Queen Elizabeth Steps Out for the First Time After Husband Prince Philip's Death to Walk Her Dogs
The day after Prince Philip's death, Sophie, Countess of Wessex tearfully told people gathered outside Windsor Castle that "the Queen has been amazing"
The monarch, 94, drove from Windsor Castle to the nearby Frogmore Gardens on Friday to walk her dogs, marking the first time she's been seen since Philip's death on April 9 at the age of 99.
The Queen has owned corgis and dorgis (a cross with a dachshund) all her adult life, but was down to her last one, Candy, following the death of another dorgi, Vulcan, late last year. She recently added two new corgis to the family, a dorgi named Fergus (after her late uncle Fergus Bowes-Lyon) and a corgi named Muick (named after Loch Muick on the Queen's Balmoral estate in Scotland).
Queen Elizabeth has not yet addressed Prince Philip's death with the public (aside from a statement released on her behalf announcing his death on April 9), but many family members have shared statements praising Philip's dedication to the monarch, the country and the Commonwealth.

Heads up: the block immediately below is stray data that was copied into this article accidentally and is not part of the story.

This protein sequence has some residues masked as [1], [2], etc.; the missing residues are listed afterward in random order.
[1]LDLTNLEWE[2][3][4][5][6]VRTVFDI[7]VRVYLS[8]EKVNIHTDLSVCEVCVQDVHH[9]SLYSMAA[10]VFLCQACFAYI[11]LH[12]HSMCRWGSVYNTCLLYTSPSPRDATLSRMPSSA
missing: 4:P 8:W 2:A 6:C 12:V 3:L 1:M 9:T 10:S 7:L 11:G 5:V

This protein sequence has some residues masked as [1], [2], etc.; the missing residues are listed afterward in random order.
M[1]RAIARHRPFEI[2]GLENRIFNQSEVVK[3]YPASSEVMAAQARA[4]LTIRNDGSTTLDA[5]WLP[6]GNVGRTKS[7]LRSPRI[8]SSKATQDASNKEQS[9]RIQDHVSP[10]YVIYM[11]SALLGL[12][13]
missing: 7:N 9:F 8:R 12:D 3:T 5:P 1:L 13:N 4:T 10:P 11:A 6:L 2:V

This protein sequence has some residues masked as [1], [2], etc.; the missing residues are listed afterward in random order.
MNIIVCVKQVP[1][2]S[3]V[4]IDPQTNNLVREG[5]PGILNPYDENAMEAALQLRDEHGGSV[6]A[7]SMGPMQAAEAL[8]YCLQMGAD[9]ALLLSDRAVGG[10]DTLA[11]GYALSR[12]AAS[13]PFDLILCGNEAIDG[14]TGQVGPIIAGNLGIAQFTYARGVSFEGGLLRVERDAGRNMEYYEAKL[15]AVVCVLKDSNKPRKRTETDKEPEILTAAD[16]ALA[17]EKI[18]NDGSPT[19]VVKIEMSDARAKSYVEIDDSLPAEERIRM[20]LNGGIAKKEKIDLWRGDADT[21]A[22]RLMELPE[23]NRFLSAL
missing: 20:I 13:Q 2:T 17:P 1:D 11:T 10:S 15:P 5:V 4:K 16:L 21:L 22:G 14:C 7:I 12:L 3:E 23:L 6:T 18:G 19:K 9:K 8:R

Amid reports that the monarch will be accompanied by family members at future engagements, a former senior aide at the palace tells PEOPLE, "Her family will step up and be by her side, but she will carry on. She understands that she has a job to do, and [Philip] would have wanted her to crack on. She did do so when he retired from public life."
A close royal insider adds, "She will never abdicate because of duty and honor and public service is so deep in her, as it was for him."
The Queen resumed her royal duties just days after Philip's death, hosting a retirement ceremony Tuesday at Windsor Castle in honor of Earl Peel who stepped down as Lord Chamberlain a week before Prince Philip died, according to the Court Circular.
Prior to Peel's retirement after 14 years in the Lord Chamberlain position, he was overseeing the Duke of Edinburgh's funeral proceedings. Peel's duties are being taken over by former MI5 spy chief Baron Andrew Parker.
At 13, the future Queen first met a then 18-year-old Prince Philip when she joined her parents and sister Princess Margaret on a 1939 visit to Dartmouth naval college. While Elizabeth was reserved and shy, she was smitten by Philip's zest for adventure.
"She fell in love, and she never looked at anyone else," biographer Sally Bedell Smith tells PEOPLE in this week's cover story.